Image Credit: www.garyswine.com
ABOUT THE PERRIN FAMILY
Paul Bravay planted his first Grenache vines between 1901 and 1902, on the slopes of Chateauneuf-du-Pape (CdP) located in the Southern Rhone Valley, Southeast of France. Within the family, Paul passed on his vast viticulture and winemaking experience to his stepson Roger Perrin, who eventually inherited the family vineyard in 1968. In 1972, Roger built the family winery and went on to produce one of the finest CdPs in one of the most famous wine producing regions of the world.
His son, Luc Perrin, took up his apprenticeship with Chateau de Beaucastel, with history dated back to 1549 and the owner, also the Perrin family, is one of the most powerful and influential in the Southern Rhone region. However, due to the sudden passing of Roger while tending to his vineyards in 1986, Luc Perrin took over the helm of the family property. With his past experience, exceptional talent and connections, Luc rapidly became a winemaking star of the region in the mid-1990s, elevating Domaine Roger Perrin to a top tier CdP producer.
After the passing of Luc in 2010, his sister Veronique, together with her son Xavier, put in enormous efforts in continuing the extraordinary achievements and legacy of Domaine Roger Perrin. Not only the family prides itself for their prime century-old vines that produces remarkable quality fruits, they also invest heavily in employing modern organic techniques such as thermos regulations, using of nitrogen-oxygen binding for pumping over to reduce unnecessary oxidation, etc. Thinking ahead of time with modern technology and techniques, together with five generations of winemaking experience, Domaine Roger Perrin indeed is keeping up with all the top level producers.
ABOUT CHATEAUNEUF-DU-PAPE PRODUCING REGION
Chateauneuf-du-Pape, meaning Pope’s New Castle, is located in the Southern Rhone Valley, Southeast of France. This was because in 1308, Pope Clement V shifted his papacy to the town of Avignon and the Avignon Papacy lasted for around 70 years. While wines from further north in Burgundy were often favoured more, much interest had been made to develop the wine producing areas surrounding Avignon, especially those close to the banks of the Rhone River. So much so that Pope John XXII who succeeded Pope Clement V supported the wines of this Rhone area that it was called “Vin de Pope” and eventually Chateauneuf-du-Pape. A castle was also commissioned by the Pope and eventually it became a remarkable symbol of the wine producing commune.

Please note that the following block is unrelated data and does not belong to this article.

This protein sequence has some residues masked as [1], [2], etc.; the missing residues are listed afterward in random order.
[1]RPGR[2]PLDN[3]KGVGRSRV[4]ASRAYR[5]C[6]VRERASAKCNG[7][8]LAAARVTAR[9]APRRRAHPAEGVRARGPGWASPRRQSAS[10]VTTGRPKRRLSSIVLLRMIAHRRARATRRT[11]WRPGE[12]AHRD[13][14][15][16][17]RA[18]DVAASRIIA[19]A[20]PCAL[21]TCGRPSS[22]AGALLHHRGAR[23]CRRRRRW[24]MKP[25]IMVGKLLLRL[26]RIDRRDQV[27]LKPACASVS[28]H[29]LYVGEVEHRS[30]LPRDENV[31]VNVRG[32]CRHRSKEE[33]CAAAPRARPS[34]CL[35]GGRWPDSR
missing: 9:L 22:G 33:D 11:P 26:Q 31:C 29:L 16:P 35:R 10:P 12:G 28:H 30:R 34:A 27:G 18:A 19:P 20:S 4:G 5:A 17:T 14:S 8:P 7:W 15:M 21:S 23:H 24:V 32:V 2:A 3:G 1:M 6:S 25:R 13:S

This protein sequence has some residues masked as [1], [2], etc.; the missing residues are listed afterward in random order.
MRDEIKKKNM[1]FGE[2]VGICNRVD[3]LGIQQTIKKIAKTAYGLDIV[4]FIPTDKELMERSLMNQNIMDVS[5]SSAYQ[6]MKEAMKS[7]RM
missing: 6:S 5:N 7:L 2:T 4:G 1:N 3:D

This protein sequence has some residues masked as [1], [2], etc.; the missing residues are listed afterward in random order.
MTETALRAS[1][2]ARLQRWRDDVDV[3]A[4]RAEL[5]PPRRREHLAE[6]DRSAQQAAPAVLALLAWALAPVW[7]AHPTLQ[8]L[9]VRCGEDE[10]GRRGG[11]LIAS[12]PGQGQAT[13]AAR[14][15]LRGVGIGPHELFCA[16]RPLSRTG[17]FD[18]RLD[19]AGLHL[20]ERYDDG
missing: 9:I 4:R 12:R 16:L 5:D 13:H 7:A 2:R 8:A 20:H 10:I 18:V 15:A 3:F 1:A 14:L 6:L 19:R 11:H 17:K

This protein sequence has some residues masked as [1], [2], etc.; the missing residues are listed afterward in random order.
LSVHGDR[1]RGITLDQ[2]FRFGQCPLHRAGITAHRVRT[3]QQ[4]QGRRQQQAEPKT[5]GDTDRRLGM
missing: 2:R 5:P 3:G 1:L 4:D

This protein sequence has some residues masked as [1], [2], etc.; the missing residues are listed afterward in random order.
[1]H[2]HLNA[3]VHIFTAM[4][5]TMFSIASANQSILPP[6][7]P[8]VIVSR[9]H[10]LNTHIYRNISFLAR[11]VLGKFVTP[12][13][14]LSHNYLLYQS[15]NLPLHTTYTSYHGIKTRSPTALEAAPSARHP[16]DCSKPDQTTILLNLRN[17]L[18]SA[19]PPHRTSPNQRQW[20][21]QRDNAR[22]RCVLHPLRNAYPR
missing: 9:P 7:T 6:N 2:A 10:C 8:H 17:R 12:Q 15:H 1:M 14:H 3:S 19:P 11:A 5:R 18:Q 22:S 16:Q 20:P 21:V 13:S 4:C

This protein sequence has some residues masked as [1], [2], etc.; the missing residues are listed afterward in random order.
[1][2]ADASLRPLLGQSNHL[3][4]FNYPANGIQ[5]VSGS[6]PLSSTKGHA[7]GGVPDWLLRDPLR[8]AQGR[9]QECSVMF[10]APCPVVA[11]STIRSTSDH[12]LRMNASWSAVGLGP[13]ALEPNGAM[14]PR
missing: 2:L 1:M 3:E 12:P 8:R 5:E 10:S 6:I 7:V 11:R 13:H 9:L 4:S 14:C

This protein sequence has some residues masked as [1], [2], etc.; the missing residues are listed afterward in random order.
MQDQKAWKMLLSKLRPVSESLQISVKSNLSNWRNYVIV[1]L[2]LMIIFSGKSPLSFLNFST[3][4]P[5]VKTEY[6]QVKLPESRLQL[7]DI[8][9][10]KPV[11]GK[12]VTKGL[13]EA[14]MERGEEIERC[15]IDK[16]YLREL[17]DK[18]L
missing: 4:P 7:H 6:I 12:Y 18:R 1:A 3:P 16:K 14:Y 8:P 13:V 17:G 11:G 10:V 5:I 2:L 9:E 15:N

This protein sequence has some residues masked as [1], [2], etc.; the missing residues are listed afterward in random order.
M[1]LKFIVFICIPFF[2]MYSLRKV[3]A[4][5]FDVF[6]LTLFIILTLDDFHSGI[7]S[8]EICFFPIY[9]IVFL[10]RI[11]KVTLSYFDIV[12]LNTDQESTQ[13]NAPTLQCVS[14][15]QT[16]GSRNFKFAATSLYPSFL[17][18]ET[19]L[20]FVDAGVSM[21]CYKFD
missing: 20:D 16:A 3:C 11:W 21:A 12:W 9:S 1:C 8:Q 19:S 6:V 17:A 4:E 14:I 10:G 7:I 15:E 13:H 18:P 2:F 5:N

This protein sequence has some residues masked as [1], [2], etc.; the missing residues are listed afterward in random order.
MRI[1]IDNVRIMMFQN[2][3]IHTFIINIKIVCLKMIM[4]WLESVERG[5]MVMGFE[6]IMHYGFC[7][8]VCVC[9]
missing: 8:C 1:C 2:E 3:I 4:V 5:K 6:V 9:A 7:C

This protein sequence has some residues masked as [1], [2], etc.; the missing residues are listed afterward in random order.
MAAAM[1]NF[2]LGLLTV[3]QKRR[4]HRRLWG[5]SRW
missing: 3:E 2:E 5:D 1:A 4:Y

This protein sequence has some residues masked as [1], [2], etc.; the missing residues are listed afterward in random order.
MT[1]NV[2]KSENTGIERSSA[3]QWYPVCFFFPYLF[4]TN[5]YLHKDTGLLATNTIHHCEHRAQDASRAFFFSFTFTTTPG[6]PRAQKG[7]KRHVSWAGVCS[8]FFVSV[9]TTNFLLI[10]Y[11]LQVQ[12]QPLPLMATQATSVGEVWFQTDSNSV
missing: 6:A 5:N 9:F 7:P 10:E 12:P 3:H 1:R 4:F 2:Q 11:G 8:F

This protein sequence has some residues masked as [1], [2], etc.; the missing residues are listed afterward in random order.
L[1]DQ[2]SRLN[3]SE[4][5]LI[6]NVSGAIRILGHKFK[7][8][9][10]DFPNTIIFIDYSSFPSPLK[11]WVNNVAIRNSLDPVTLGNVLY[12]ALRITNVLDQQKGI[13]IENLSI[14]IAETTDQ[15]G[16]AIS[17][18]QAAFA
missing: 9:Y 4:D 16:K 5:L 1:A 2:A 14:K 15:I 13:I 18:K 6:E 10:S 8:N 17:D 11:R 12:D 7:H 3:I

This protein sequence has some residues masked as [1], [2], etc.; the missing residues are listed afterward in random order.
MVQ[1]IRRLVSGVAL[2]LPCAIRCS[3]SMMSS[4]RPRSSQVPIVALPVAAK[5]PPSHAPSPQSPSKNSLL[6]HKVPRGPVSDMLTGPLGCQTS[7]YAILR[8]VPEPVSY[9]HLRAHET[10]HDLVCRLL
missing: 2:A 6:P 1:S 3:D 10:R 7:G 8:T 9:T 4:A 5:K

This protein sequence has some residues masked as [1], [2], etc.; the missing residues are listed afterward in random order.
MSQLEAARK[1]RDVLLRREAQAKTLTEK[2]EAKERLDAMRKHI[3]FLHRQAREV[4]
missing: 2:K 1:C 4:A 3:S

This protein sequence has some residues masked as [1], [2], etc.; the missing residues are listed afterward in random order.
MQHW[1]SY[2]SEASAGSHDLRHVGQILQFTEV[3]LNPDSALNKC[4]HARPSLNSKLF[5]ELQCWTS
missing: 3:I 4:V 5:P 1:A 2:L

In order to combat wine fraud in the early 1900s, CdP became the first “protected designation of origin” of France in 1923, become Chateauneuf-du-Pape AOC, allowing up to 10 grape varieties, which increased to 13 varieties in 1936, and 18 varieties in 2009. What makes the soil of Chateauneuf-du-Pape so unique is mainly the galet roules, round pebbles spread across the surface of the clay and limestone soil in the region. These rocks absorbed heat during the daytime and radiating it back to the environment when it is colder at night. Hence it helps ripening the grapes faster which is extremely beneficial to the Grenache grapes which will give a richly flavoured wine.
ABOUT THE “Chateauneuf-du-Pape AOC”
It is a blend of mainly Grenache (70%), Syrah, Mourvedre, Cinsault, and three others, and was aged for 15 months. It has a complex nose of very ripe red cherries, black fruits, hints of spices, toasted oak and vanilla. Rich and generous, yet graceful and elegant on the palate, with beautiful balance that ends with significantly long finish.